Re: [v6ops] [Idr] BGP Identifier

"Fan, Peng" <fanpeng@chinamobile.com> Mon, 17 February 2014 10:10 UTC

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From: "Fan, Peng" <fanpeng@chinamobile.com>
To: "'Robert Raszuk'" <robert@raszuk.net>
References: <12AA6714-4BBE-4ACE-8191-AA107D04FBF4@cisco.com> <m2wqgyjifd.wl%randy@psg.com> <006801cf2b34$22837cd0$678a7670$@chinamobile.com> <m2a9dqfr6k.wl%randy@psg.com> <009e01cf2b8b$26a43d20$73ecb760$@chinamobile.com> <CA+b+ERnD8yeeT-KzNZzJU4ZJYqMSW9YjD5JYdwhDR=dPHfuSkw@mail.gmail.com>
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Date: Mon, 17 Feb 2014 18:10:57 +0800
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Subject: Re: [v6ops] [Idr] BGP Identifier
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Hi Robert,

 

Yes that is a possible solution for troubleshooting, once the router_id has
been determined. But how do you determine at first the value of a.b.c.d when
there is no ipv4 address to be referred to, especially in an automatic
manner? Beforehand planning work for the ids for the entire network is
something I am concerned with :)

 

Regards,

Peng

 

From: rraszuk@gmail.com [mailto:rraszuk@gmail.com] On Behalf Of Robert
Raszuk
Sent: Monday, February 17, 2014 5:25 PM
To: Fan, Peng
Cc: Randy Bush; idr wg; V6 Ops List
Subject: Re: [Idr] [v6ops] BGP Identifier

 

Hi Peng,

 

Can't you just use ::a.b.c.d/96 for ping and troubleshooting 4 octet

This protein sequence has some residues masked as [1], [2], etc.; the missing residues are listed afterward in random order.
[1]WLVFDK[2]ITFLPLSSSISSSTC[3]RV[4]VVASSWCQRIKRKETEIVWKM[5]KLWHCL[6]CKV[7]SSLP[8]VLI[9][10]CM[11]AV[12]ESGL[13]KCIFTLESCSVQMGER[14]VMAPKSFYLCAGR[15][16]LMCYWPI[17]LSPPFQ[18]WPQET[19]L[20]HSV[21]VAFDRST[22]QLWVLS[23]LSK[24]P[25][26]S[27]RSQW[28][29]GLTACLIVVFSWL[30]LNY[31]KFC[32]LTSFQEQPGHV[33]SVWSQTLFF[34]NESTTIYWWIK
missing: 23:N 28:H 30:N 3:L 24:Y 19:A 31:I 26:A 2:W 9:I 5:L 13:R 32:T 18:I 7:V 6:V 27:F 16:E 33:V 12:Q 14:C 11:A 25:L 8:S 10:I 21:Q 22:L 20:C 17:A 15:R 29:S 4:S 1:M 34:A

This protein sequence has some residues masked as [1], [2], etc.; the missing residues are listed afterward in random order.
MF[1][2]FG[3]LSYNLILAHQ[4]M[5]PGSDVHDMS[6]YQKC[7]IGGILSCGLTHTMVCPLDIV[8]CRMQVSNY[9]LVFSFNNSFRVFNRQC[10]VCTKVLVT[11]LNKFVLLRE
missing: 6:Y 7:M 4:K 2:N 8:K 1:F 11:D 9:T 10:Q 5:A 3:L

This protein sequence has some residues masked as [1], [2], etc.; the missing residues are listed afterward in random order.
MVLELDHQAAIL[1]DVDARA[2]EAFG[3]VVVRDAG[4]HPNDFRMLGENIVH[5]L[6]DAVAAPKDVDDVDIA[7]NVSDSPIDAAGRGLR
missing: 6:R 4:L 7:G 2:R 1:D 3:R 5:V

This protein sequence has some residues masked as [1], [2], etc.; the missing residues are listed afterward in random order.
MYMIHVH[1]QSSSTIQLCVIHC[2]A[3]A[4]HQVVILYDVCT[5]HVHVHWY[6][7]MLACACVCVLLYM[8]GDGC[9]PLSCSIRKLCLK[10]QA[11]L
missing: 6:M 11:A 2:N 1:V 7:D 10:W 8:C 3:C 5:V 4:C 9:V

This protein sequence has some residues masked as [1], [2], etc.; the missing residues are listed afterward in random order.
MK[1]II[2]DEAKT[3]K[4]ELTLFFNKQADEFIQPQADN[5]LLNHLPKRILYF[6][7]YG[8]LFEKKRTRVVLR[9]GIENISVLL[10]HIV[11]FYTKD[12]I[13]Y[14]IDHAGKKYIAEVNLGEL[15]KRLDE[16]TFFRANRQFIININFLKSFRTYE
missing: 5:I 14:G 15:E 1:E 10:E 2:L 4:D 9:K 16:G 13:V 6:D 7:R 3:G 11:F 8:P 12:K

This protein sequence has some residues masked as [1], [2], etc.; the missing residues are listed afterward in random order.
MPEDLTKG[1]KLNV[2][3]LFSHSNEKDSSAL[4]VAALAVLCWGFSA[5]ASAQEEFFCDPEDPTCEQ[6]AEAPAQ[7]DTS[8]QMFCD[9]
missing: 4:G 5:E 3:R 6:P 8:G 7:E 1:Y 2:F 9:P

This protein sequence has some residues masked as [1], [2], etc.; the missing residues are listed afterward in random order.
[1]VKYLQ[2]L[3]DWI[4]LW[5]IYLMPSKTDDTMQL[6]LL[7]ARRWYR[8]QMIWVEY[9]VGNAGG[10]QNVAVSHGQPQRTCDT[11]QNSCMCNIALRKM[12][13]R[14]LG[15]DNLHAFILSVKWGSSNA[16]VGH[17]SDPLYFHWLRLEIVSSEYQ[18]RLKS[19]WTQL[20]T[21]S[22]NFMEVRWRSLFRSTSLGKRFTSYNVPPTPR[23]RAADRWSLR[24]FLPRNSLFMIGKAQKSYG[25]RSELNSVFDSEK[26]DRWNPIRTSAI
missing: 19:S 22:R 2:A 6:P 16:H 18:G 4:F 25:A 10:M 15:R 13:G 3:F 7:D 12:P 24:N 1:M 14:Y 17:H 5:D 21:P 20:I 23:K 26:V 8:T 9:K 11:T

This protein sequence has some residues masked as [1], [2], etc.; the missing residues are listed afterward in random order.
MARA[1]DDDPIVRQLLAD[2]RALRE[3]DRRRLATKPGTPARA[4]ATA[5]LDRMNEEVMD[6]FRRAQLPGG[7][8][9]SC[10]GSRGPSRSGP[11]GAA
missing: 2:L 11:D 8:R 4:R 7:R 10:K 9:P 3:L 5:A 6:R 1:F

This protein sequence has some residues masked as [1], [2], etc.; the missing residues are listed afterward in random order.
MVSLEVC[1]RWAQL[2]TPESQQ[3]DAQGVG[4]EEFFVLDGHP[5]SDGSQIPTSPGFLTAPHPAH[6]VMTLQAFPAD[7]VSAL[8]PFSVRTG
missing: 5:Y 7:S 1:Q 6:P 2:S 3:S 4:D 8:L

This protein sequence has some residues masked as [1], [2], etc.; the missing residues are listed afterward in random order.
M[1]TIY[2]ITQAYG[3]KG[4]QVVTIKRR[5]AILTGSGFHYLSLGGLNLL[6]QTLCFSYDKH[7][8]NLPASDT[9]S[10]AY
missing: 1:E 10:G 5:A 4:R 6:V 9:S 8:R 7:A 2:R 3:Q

router_id in IPv6 only network? 

 

No protocol changes needed :)

 

r.

 

On Mon, Feb 17, 2014 at 3:51 AM, Fan, Peng <fanpeng@chinamobile.com> wrote:

Hi Randy,

Just to clarify. I am not complaining we cannot assign the unique integers,
but the integers require additional planning, and that from operational
perspective causes inconvenience. Following the experience in ipv4 enabled
network would be a natural thought, especially when you want the IDs to be
helpful in troubleshooting rather than just pure numbers.

Peng


> -----Original Message-----
> From: Randy Bush [mailto:randy@psg.com]
> Sent: Monday, February 17, 2014 9:45 AM
> To: Peng Fan
> Cc: idr wg; V6 Ops List
> Subject: Re: [Idr] [v6ops] BGP Identifier
>

> > Thanks for the discussion and sorry for the late. Assigning an id is
> > not a difficult issue, especially on a single router. But what number
> > is to be assigned might be an issue, especially in an ISP's large
> > network, in order to guarantee the uniqueness of the ids.
>
> as i said, if you can not assign unique 32 bit integers to your routers,
you have far
> bigger problems in your organization and network.  and having them be 128
bit
> integers is not going to solve your problems.
>
> randy



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